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Plug In Hybrids :)

The Prius 3.5 Plug in Hybrid :)  $32,000
Plug in hybrids combine the best of electric vehicles, pure electric driving, with the benefits of a normal hybrid, tremendous gas powered range and great fuel economy. Some plug-in hybrids are already available to consumers, others are going to launch within the next couple of years. Lets take a peak at what is out there, how much they cost, and which plug in hybrids are going to be available shortly.

Pure electric cars are currently limited by long recharge time and limited range. The Nissan leaf is really the only practical electric car currently available to consumers all over the world. It can go between 46 and 114 miles per charge depending on the driver and conditions in which it is operated. Charging a Nissan Leaf takes 7 hours using a Level 2 car charger. Special high output Level 3 chargers can plug into the CHAdeMO port on SL trim Leaf's, and charge the battery with an %80 charge in 30 minutes: in either case the range and charging time is fine for most commuters: but these statistic and their real world impacts leave so much innovation to be desired. Fortunately, there is a lot of great innovation to come in upcoming electric vehicles like the Tesla Model S. One way or the other, plug in hybrids offer consumers a range of benefits over regular hybrids.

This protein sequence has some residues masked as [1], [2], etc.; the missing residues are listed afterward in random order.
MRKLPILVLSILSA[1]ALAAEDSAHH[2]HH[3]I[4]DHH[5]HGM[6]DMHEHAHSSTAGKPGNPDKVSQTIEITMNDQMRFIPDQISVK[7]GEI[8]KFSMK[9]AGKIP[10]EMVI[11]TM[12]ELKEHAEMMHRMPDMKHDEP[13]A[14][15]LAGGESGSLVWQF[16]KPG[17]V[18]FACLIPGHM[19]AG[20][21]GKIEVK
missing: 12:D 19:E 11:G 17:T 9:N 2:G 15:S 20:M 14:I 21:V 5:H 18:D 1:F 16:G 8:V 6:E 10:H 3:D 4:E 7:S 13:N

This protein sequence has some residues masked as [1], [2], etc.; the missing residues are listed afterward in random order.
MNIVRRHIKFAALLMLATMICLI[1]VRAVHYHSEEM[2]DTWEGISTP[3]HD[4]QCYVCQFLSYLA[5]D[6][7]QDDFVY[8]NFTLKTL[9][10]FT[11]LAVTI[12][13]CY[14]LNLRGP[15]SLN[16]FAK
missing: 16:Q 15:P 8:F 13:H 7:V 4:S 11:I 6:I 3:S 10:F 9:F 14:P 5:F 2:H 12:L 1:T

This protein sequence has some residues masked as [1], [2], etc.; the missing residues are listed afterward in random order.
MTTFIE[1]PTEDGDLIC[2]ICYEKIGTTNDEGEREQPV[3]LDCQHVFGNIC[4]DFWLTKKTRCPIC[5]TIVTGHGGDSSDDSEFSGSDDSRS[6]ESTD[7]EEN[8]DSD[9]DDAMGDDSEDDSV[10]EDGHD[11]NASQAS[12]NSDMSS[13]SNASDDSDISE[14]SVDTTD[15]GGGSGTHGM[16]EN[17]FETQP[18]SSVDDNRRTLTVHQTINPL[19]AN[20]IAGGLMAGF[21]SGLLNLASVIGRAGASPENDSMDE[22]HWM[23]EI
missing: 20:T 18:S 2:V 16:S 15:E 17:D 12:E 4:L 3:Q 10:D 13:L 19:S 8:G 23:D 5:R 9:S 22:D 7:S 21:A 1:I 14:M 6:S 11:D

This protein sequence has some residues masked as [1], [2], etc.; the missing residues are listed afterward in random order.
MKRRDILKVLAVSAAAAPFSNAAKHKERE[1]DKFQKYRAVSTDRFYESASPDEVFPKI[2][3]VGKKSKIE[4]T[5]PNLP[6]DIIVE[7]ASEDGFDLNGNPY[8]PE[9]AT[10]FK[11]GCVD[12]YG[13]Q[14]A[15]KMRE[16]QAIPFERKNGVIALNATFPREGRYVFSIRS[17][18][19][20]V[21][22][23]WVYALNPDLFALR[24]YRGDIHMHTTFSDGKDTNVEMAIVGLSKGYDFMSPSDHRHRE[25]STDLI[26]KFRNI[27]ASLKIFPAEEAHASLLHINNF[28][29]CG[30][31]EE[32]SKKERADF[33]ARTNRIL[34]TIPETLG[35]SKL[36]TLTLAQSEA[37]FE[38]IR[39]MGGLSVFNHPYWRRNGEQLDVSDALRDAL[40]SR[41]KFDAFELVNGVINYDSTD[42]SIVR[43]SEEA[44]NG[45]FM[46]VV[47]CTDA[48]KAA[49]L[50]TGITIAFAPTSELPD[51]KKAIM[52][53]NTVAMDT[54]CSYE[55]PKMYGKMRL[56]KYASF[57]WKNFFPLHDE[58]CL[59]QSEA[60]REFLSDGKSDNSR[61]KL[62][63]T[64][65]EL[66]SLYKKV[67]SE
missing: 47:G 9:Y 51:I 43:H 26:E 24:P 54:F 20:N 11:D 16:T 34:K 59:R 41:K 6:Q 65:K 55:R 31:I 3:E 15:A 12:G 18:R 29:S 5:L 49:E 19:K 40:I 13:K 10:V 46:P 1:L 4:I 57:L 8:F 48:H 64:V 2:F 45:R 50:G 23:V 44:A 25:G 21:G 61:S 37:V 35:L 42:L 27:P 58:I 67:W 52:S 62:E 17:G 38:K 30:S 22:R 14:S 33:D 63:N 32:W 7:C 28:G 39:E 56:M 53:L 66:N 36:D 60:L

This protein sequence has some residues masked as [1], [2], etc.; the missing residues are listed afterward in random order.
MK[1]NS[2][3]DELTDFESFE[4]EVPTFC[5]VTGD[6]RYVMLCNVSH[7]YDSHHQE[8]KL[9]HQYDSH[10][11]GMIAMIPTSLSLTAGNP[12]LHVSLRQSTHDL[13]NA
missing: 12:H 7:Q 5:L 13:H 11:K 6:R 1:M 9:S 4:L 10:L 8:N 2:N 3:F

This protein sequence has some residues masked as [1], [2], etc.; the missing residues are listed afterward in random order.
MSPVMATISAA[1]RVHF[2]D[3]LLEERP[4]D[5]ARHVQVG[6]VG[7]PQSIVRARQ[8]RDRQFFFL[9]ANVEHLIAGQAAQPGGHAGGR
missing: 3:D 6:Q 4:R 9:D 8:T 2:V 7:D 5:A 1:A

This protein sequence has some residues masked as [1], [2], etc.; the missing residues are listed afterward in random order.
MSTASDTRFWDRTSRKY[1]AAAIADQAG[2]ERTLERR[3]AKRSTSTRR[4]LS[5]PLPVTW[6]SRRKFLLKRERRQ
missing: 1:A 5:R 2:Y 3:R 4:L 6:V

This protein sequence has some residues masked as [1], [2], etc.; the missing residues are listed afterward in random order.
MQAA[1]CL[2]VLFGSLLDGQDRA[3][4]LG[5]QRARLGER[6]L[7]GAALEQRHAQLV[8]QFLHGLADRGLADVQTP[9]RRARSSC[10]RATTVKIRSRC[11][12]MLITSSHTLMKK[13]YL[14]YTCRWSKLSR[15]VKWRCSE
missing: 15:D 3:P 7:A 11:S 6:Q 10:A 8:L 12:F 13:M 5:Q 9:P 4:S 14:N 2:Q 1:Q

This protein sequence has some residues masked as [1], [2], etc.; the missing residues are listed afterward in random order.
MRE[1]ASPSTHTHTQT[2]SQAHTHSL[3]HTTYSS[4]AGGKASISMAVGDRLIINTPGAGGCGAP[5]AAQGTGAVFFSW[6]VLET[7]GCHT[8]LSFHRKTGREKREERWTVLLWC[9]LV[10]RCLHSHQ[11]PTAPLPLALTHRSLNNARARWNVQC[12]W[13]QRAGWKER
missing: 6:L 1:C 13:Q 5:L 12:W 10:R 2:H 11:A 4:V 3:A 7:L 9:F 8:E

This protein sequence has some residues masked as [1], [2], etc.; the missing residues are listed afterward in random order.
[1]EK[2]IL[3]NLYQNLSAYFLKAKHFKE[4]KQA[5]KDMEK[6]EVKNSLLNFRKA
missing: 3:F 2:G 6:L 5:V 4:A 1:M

Regular hybrid vehicles are great, easily achieving 40MPG+ mpgs real world mixed driving, but their small batteries can not absorb all of your down hill regen capacity, and even a slightly larger battery would greatly improve the overal efficiency of these vehicles. Enter the Plug in Hybrid.